As it was all in Vietnamese, I had no idea what on earth was happening. Puppets appeared from behind a screen, swished around in the water for a bit, chased dragons, had fights with water buffalos and climbed trees to collect coconuts. The music was good, and there’s no denying it’s a great spectacle – it’s by no means a West End production (Her Majesty’s Theatre would at least clean all the melted candle wax off the top of the puppets heads after each show!) but it was good fun.
The finale was particularly special when a fish somehow flapped around in and out of the water and then magically got turned into a dragon, which with the help of a bit of UV light, flew through the air and into the wings. Sadly, the illusion was foiled when it slid back down its wire in full view of the audience, but it was a nice try – and then all the puppeteers waded round to the front with another dragon to take their bow.
“It was pathetic,” spat Colin as I walked past him on the way out, with a few stronger words thrown in for good measure. Sarah giggled next to him, knowing he hated every minute but secretly enjoying it herself, while others agreed the music had been a highlight. For the sake of a few quid, it was a bit of history and culture and I think, perhaps secretly, everyone had a smile or two as a result.
After dinner that night, it was send-off time for a large chunk of the tour group, including many of those who had been with us since leaving Bangkok three weeks ago. We tried the local brew, Bia Hoi, which costs just 15p a glass, and is consumed on tiny chairs in the street. We ended up in a dive of a place called Bucket Bar, which specialised in the much-loved south east Asia drinking tradition of sticking various spirits into a sandcastle bucket and then adding a dash of Coke. I had a bit of an uneasy feeling about the place, especially when the shutters came down and the door was closed with everyone still inside – apparently its to avoid the Vietnamese ‘fun police’ who go around shutting places at midnight. Had we gone to the bar at the end of the night, I might have enjoyed it a bit more, but a few of us called it a day early and instead decided to have a clear head for a full day of sightseeing the following day, starting off with seeing a dead body – never good with a hangover.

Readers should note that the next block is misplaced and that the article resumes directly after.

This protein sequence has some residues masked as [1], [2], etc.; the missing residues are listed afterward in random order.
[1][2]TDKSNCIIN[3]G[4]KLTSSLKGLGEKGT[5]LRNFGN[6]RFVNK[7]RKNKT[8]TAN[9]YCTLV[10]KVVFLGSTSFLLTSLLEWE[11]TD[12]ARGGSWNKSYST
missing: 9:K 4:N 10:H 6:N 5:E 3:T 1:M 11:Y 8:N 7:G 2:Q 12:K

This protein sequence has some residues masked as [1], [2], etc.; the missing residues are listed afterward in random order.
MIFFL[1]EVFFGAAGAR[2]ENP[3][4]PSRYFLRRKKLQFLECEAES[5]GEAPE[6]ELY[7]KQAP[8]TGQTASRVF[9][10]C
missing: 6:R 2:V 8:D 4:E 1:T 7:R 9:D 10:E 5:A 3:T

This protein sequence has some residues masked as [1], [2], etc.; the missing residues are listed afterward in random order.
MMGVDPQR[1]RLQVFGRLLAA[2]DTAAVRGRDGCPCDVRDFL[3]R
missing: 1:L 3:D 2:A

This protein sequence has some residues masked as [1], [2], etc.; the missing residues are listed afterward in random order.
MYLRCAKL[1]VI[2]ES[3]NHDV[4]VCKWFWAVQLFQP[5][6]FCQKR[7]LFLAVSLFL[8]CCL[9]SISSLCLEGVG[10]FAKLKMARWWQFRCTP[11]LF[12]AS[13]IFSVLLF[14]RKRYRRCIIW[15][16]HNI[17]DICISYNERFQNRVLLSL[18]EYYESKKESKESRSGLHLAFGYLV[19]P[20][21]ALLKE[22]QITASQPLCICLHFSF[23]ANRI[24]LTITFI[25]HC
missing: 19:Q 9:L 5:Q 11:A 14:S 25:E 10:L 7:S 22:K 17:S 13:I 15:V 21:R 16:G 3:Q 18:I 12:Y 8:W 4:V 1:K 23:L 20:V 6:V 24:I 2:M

It turned out my feelings about the place were proven right. German Dirk, famous for never taking off his typically Bavarian hat and who’s becoming a bit of a character in the group now we’ve learnt we can take the mickey out of him, managed to have his camera stolen. It happened to be nicked by people who work at the bar – a bit of an inside job- and Dirk had somehow worked it out. He offered two million Dong (about £65) to those who had taken it so that he could get it, and his photos, back.
The fee was agreed, and he took a taxi to a cash machine to get the money. Unfortunately for Dirk, three men on motorbikes then followed him in the taxi to the cashpoint. With the money in his hand, he agreed to hand it over once he had the camera back in his possession. He was given the camera, but then decided to ‘amend’ the deal by handing over a single 500,000 Dong note and jumping back into the taxi and telling the driver to move it.